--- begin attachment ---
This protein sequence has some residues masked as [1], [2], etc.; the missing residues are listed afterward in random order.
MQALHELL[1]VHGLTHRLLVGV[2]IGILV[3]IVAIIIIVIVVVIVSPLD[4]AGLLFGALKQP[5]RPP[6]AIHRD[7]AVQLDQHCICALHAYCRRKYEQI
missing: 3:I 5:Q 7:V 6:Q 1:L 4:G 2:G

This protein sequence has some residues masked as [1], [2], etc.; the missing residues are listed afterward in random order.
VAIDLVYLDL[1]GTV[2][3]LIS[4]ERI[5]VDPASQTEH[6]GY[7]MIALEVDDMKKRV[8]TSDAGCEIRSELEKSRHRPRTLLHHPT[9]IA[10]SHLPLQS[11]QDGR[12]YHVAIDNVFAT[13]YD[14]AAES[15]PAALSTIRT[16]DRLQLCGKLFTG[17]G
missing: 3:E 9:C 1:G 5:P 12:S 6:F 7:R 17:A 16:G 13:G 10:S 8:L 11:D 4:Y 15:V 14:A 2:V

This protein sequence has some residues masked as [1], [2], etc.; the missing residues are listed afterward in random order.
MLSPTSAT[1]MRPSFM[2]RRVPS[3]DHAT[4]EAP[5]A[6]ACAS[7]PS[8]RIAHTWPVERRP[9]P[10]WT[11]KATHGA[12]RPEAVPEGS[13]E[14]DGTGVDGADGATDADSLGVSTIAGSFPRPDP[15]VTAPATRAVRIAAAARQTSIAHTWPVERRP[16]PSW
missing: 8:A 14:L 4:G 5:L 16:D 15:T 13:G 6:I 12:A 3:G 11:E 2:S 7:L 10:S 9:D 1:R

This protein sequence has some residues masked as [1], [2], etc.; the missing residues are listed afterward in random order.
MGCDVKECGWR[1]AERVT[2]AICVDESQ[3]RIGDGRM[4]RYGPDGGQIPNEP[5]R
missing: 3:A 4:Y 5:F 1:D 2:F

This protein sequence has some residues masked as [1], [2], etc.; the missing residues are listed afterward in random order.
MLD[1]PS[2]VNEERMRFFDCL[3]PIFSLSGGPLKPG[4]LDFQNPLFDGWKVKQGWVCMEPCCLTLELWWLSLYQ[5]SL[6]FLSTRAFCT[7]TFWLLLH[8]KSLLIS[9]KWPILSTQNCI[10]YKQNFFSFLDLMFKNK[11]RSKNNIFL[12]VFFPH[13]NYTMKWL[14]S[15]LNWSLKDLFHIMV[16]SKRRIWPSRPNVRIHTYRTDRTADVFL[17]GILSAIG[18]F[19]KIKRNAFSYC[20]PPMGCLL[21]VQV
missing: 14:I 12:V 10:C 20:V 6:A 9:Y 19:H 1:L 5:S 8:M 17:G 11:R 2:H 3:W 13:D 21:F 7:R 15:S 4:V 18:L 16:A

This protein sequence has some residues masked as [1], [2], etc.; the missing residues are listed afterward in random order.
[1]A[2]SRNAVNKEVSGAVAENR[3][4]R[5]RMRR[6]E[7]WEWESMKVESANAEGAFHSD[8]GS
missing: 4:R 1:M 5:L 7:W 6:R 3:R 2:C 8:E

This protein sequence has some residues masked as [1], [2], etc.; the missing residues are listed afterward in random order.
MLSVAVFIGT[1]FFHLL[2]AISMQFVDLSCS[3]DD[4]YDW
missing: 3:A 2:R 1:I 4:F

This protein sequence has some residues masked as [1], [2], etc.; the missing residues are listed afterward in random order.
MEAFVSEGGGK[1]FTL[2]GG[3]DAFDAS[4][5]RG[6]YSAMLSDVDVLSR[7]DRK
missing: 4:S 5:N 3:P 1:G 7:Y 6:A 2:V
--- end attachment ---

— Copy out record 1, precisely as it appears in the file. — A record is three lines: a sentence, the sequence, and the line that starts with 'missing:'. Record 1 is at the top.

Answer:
This protein sequence has some residues masked as [1], [2], etc.; the missing residues are listed afterward in random order.
MQALHELL[1]VHGLTHRLLVGV[2]IGILV[3]IVAIIIIVIVVVIVSPLD[4]AGLLFGALKQP[5]RPP[6]AIHRD[7]AVQLDQHCICALHAYCRRKYEQI
missing: 3:I 5:Q 7:V 6:Q 1:L 4:G 2:G